Problem Solving: Social Skills
This has been a problem for me since middle school. I was the shortest and scrawniest kid in my entire grade and to make matters worse my Grandma dressed me like a dorky kid from the 50’s. I was too scared to talk to anyone, and as a result, I was friendless.
This subject has been quite emotional and compelling. I’ve done problem solving sessions on this subject, in which my students would tell me about problems that were all too similar. I did my best to help, but I always ended the session feeling I could’ve done better. This was frustrating because I think I made a lot of progress in this area myself. I Recently had what I felt like was a breakthrough session and I thought I should share it.
He started out by mentioning his discomfort in speaking to people and I asked him if he also felt uncomfortable talking to others about poker. He said, "no because I feel like I know what I’m talking about.” Then I told him these stories I’m about to share with you:
I was sitting at a bar with a friend of mine talking about pick up game. He then tells me 'They all say they have fake boyfriends. Watch I’ll show you.' He then turns around and asks out the first girl we see passing by, and she says 'I have a boyfriend' and he casually turns back to me and says 'You see.’"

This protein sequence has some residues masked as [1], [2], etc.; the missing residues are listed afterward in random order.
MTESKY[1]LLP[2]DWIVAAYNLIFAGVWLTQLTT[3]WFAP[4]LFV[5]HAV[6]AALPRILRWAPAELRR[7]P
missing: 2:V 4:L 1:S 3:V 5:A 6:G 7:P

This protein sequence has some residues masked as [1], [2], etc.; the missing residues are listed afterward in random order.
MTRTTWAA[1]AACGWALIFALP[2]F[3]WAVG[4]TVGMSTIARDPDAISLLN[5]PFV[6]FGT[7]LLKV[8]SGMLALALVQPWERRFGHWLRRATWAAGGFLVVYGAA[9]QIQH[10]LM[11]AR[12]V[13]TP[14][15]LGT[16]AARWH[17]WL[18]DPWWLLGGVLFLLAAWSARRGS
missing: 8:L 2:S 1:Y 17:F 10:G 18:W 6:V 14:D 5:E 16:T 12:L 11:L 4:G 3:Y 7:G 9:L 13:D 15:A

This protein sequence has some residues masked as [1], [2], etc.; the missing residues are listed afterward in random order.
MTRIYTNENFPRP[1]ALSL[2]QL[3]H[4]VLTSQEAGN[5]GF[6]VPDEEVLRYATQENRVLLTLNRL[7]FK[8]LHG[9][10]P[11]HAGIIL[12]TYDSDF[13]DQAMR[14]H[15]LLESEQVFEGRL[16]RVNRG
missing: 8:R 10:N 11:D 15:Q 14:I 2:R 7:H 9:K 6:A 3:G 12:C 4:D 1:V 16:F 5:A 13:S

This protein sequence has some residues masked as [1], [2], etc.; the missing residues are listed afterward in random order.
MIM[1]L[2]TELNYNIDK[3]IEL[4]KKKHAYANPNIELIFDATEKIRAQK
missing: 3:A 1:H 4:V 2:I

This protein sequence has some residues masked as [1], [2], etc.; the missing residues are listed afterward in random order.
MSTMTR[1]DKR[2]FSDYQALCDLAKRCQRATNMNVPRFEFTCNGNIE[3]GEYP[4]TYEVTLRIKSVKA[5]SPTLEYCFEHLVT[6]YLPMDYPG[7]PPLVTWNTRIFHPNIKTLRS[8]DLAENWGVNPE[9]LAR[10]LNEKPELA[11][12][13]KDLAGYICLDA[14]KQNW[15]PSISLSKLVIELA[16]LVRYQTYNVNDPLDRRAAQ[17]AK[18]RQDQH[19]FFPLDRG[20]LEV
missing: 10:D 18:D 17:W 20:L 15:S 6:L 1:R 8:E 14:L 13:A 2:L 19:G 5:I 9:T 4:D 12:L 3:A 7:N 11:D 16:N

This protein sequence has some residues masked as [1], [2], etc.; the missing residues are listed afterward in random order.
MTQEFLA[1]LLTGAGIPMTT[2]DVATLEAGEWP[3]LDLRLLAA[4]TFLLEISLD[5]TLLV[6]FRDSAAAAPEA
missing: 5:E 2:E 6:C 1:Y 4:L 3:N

My friend had none of the issues we would have approaching girls, no what ifs, fear of rejection and no loss of confidence when he got "rejected." I think he can do this because he has a ton of skill in this area (like you do with poker). However, whenever I encouraged him to pursue a career, something he had no experience in he had the same neuroses we have. He’d only discuss the negatives aspect of it: what other people might think, what would happen if he failed, how hard it was going to be etc..
I then told my student this: “If you want to have confidence in something you have to earn it. For most of my life, I never considered the possibility you can improve at social skills but you absolutely can. I then told the story of how I developed my skills.